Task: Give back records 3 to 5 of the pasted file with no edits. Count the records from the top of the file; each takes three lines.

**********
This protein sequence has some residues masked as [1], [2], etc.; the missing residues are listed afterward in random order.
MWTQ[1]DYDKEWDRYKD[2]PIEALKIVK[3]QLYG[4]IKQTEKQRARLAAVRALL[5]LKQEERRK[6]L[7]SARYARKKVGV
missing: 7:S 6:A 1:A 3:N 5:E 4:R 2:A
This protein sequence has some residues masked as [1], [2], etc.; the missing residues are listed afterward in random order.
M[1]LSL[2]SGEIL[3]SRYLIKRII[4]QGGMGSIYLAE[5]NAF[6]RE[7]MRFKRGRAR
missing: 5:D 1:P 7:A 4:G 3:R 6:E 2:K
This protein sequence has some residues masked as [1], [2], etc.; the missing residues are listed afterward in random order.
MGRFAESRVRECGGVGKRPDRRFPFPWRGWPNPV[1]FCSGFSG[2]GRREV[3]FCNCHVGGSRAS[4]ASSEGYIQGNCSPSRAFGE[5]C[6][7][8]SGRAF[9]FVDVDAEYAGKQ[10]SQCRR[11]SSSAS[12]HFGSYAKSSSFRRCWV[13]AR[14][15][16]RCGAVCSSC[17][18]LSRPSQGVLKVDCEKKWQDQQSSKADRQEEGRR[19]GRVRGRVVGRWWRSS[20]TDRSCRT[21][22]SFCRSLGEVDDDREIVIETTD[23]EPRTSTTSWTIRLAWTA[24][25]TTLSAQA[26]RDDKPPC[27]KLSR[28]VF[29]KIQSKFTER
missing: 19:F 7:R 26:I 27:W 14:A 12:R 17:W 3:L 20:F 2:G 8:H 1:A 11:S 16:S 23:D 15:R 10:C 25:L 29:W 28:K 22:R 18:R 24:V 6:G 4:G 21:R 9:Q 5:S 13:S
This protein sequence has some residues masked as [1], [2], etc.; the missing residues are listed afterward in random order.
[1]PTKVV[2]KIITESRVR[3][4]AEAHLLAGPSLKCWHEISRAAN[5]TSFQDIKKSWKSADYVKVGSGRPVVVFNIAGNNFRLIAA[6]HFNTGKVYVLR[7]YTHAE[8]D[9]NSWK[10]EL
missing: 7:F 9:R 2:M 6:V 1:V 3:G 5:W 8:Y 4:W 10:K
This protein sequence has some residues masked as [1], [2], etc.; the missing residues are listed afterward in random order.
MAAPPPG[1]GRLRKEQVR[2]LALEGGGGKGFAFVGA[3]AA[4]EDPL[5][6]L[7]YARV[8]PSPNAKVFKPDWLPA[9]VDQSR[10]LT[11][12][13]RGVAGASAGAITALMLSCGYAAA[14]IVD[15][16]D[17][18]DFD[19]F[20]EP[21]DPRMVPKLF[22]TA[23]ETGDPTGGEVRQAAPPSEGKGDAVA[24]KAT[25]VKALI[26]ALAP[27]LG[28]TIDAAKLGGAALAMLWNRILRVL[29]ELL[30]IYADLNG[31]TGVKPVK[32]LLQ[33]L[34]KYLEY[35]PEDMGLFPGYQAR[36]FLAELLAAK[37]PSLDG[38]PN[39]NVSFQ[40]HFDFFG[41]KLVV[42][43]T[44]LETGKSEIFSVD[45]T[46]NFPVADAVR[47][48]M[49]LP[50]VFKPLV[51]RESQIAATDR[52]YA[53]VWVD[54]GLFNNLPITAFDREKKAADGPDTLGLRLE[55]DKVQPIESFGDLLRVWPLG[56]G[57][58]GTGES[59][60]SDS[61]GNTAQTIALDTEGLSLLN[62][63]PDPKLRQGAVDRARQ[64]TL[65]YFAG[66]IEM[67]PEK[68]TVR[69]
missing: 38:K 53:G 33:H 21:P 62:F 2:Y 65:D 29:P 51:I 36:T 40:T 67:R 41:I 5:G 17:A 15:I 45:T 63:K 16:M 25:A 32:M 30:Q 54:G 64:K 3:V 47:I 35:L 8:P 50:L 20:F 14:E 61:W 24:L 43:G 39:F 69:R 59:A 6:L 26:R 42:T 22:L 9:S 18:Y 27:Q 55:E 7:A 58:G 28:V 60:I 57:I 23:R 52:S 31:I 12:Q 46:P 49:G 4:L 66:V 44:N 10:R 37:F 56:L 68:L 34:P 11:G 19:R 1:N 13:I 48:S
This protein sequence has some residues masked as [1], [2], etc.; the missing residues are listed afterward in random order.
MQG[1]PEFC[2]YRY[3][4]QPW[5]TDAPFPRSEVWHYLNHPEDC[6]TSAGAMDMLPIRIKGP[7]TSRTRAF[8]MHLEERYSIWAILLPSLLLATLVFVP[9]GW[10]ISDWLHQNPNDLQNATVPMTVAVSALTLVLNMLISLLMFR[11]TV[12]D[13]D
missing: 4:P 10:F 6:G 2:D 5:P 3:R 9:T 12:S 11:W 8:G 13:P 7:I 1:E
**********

This protein sequence has some residues masked as [1], [2], etc.; the missing residues are listed afterward in random order.
MGRFAESRVRECGGVGKRPDRRFPFPWRGWPNPV[1]FCSGFSG[2]GRREV[3]FCNCHVGGSRAS[4]ASSEGYIQGNCSPSRAFGE[5]C[6][7][8]SGRAF[9]FVDVDAEYAGKQ[10]SQCRR[11]SSSAS[12]HFGSYAKSSSFRRCWV[13]AR[14][15][16]RCGAVCSSC[17][18]LSRPSQGVLKVDCEKKWQDQQSSKADRQEEGRR[19]GRVRGRVVGRWWRSS[20]TDRSCRT[21][22]SFCRSLGEVDDDREIVIETTD[23]EPRTSTTSWTIRLAWTA[24][25]TTLSAQA[26]RDDKPPC[27]KLSR[28]VF[29]KIQSKFTER
missing: 19:F 7:R 26:I 27:W 14:A 12:R 17:W 3:L 20:F 2:G 8:H 1:A 11:S 16:S 23:D 15:R 10:C 25:L 29:W 28:K 22:R 18:R 24:V 6:G 4:G 21:R 9:Q 5:S 13:S
This protein sequence has some residues masked as [1], [2], etc.; the missing residues are listed afterward in random order.
[1]PTKVV[2]KIITESRVR[3][4]AEAHLLAGPSLKCWHEISRAAN[5]TSFQDIKKSWKSADYVKVGSGRPVVVFNIAGNNFRLIAA[6]HFNTGKVYVLR[7]YTHAE[8]D[9]NSWK[10]EL
missing: 7:F 9:R 2:M 6:V 1:V 3:G 5:W 8:Y 4:W 10:K
This protein sequence has some residues masked as [1], [2], etc.; the missing residues are listed afterward in random order.
MAAPPPG[1]GRLRKEQVR[2]LALEGGGGKGFAFVGA[3]AA[4]EDPL[5][6]L[7]YARV[8]PSPNAKVFKPDWLPA[9]VDQSR[10]LT[11][12][13]RGVAGASAGAITALMLSCGYAAA[14]IVD[15][16]D[17][18]DFD[19]F[20]EP[21]DPRMVPKLF[22]TA[23]ETGDPTGGEVRQAAPPSEGKGDAVA[24]KAT[25]VKALI[26]ALAP[27]LG[28]TIDAAKLGGAALAMLWNRILRVL[29]ELL[30]IYADLNG[31]TGVKPVK[32]LLQ[33]L[34]KYLEY[35]PEDMGLFPGYQAR[36]FLAELLAAK[37]PSLDG[38]PN[39]NVSFQ[40]HFDFFG[41]KLVV[42][43]T[44]LETGKSEIFSVD[45]T[46]NFPVADAVR[47][48]M[49]LP[50]VFKPLV[51]RESQIAATDR[52]YA[53]VWVD[54]GLFNNLPITAFDREKKAADGPDTLGLRLE[55]DKVQPIESFGDLLRVWPLG[56]G[57][58]GTGES[59][60]SDS[61]GNTAQTIALDTEGLSLLN[62][63]PDPKLRQGAVDRARQ[64]TL[65]YFAG[66]IEM[67]PEK[68]TVR[69]
missing: 38:K 53:G 33:H 21:P 62:F 2:Y 65:D 29:P 51:I 36:T 40:T 67:R 41:I 5:G 17:A 15:I 45:T 63:K 16:M 25:A 32:M 30:Q 54:G 64:K 3:V 47:I 35:L 8:P 50:L 20:F 14:E 61:W 24:L 43:G 39:F 69:R 59:A 6:L 26:R 42:T 22:L 9:S 18:Y 27:Q 55:E 7:A 58:G 28:V 60:I 57:I 23:R 52:S 31:I 12:Q 46:P 49:G 4:L 66:V 44:N 10:R 37:F 56:L 68:L 34:P 11:G 19:R 1:N 13:I 48:S